It is all too easy to forget that there are many people still alive for whom the Holocaust is not “history,” but their life story and that of their families. These are not abstract tragedies on call to win an argument or an election. They carry the painful memories of the brutal murder of a cherished baby boy, the rape of a beloved sister, the parents arrested and never seen again.
As the Holocaust recedes in time, some Americans (and Europeans) are becoming increasingly casual and disrespectful to the mass murder of millions. More dangerous, today the internet disseminates insensitive or hateful remarks with unprecedented ease and influence. Online discussions tend to encourage extreme opinions; they allow people to live in echo chambers of their own ideologies and peers. Weimar Germany — the period between the First World War and the Nazi rise to power — is an exemplar of the threats that emerge when the political center fails to hold, when social trust is allowed to erode and the fissures exploited.
Quality Holocaust education may have the potential to bridge some of the divides our nation is experiencing. It enables people to pause. To step away from the problems and debates of the present. To be challenged by this catastrophic event of the past. That is what good history education does. It doesn’t preach. It teaches. It engages at a personal level. It promotes self-reflection and critical thinking about the world and one’s own roles and responsibilities. That engagement is lost when we resort to grossly simplified Holocaust analogies. And it demeans the memory of the dead.
Writing in 1953, the British novelist L.P. Hartley said “The past is a foreign country; they do things differently there.” Comparing and categorizing are natural human impulses. We all use categories and analogies to navigate through life. But the nature of Nazi crimes demands that we study the evidence, alert ourselves to warning signs, wrestle with the world’s moral failure. When we reduce it to a flattened morality tale, we forfeit the chance to learn from its horrific specificity. We lose sight of the ordinary human choices that made genocide possible.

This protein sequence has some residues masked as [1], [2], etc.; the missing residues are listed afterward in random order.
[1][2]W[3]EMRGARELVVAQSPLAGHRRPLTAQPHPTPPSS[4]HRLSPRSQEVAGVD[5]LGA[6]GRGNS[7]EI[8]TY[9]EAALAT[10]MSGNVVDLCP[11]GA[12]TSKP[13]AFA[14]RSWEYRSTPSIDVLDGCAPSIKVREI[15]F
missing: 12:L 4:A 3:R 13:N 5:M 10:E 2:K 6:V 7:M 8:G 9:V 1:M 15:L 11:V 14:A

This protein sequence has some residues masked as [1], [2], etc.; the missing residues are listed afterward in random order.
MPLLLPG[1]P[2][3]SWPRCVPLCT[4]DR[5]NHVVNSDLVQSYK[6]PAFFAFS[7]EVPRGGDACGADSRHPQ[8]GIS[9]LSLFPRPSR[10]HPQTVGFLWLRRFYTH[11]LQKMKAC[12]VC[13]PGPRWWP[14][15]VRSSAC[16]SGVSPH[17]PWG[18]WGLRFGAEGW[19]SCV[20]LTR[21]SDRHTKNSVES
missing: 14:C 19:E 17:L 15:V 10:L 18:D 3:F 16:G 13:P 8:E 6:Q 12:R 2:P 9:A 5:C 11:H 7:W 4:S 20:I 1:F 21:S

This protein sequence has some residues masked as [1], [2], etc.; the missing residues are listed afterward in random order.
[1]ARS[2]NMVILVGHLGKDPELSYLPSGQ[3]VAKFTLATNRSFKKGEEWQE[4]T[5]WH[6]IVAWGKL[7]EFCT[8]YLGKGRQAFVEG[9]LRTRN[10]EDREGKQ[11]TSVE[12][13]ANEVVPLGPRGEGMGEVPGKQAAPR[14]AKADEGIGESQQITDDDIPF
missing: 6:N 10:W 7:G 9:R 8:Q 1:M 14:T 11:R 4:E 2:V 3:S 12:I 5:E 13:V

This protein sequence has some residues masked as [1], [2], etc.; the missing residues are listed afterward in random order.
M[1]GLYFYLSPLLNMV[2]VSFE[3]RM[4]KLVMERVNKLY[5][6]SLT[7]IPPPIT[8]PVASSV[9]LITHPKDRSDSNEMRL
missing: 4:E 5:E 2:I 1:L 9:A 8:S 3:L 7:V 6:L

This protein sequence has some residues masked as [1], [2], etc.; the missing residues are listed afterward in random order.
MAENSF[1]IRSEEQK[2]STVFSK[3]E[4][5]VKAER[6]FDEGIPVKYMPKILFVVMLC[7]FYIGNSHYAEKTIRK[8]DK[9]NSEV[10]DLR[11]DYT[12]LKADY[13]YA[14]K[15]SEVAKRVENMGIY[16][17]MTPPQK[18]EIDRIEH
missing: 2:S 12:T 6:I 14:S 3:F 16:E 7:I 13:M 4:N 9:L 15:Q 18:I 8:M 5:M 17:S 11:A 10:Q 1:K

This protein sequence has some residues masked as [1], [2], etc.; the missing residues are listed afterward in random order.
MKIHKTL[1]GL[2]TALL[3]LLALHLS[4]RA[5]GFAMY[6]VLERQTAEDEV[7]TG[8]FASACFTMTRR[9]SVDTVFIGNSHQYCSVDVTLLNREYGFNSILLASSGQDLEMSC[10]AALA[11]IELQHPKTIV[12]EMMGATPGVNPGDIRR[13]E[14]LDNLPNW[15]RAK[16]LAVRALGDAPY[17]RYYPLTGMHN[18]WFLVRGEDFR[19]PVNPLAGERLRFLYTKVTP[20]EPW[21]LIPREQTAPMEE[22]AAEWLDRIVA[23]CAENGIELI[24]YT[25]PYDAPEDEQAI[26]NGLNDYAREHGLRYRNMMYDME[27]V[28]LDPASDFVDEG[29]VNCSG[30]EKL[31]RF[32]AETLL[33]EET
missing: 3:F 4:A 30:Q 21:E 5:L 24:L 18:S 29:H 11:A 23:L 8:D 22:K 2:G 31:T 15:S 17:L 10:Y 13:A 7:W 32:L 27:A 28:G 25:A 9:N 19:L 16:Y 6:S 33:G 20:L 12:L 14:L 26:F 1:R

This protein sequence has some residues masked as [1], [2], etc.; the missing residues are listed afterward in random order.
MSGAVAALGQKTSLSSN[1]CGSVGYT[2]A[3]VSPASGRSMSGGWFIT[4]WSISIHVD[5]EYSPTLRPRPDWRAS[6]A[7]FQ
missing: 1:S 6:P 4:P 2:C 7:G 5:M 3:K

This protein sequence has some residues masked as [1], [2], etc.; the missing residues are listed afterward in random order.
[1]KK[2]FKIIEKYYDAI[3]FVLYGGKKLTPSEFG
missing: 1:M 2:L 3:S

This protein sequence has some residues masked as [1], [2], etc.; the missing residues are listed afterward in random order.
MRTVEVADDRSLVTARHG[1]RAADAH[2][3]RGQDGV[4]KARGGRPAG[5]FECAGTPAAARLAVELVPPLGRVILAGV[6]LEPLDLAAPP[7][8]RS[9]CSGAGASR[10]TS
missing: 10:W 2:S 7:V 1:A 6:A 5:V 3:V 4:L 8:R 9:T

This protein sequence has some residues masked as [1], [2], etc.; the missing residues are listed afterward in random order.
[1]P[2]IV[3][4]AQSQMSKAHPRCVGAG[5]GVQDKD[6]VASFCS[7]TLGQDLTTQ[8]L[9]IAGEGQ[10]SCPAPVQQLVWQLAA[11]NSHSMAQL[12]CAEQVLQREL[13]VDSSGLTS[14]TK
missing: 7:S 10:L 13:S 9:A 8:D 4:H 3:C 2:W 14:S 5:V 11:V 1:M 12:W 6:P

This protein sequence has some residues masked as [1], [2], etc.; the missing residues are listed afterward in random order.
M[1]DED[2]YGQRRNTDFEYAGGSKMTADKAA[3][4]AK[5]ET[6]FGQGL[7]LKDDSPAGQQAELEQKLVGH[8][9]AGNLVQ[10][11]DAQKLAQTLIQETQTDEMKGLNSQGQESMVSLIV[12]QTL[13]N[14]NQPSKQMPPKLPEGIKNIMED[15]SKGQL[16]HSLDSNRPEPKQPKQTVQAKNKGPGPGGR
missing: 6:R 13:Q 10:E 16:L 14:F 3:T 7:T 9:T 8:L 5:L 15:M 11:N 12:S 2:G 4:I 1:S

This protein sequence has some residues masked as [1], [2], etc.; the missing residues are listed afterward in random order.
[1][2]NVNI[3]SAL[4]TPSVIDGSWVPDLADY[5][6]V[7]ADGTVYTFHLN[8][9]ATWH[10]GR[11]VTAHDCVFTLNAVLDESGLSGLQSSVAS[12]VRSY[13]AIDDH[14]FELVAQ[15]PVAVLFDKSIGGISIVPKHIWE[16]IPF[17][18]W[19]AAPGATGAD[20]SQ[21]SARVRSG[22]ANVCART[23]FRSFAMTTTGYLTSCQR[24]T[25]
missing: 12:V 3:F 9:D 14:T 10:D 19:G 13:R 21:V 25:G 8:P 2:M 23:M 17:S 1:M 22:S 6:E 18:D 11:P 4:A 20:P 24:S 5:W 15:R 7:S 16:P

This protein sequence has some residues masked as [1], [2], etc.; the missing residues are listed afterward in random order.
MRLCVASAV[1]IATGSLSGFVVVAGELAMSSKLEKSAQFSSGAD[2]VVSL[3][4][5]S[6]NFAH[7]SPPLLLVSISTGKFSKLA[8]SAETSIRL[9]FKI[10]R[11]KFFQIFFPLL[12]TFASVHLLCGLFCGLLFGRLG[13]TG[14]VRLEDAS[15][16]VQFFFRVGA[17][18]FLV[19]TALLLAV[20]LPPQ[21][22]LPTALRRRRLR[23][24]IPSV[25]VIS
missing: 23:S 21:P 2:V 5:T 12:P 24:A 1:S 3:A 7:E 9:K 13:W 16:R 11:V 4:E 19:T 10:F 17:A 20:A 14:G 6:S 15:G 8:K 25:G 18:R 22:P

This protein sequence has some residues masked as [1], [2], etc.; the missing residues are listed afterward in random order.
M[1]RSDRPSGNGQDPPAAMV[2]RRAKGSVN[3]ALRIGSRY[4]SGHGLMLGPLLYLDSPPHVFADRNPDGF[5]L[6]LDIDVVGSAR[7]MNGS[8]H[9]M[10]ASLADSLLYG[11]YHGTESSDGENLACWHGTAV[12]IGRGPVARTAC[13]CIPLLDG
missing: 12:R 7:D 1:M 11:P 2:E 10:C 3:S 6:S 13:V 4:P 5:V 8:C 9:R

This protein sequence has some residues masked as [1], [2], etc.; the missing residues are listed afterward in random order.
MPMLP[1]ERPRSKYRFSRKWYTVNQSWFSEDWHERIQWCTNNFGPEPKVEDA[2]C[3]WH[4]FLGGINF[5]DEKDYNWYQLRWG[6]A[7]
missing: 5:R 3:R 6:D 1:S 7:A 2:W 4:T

Careless Holocaust analogies may demonize, demean, and intimidate their targets. But there is a cost for all of us because they distract from the real issues challenging our society, because they shut down productive, thoughtful discourse. At a time when our country needs dialogue more than ever, it is especially dangerous to exploit the memory of the Holocaust as a rhetorical cudgel. We owe the survivors more than that. And we owe ourselves more than that.
Content from United States Holocaust Memorial Museum
Originally published at https://www.ushmm.org/information/press/press-releases/why-holocaust-analogies-are-dangerous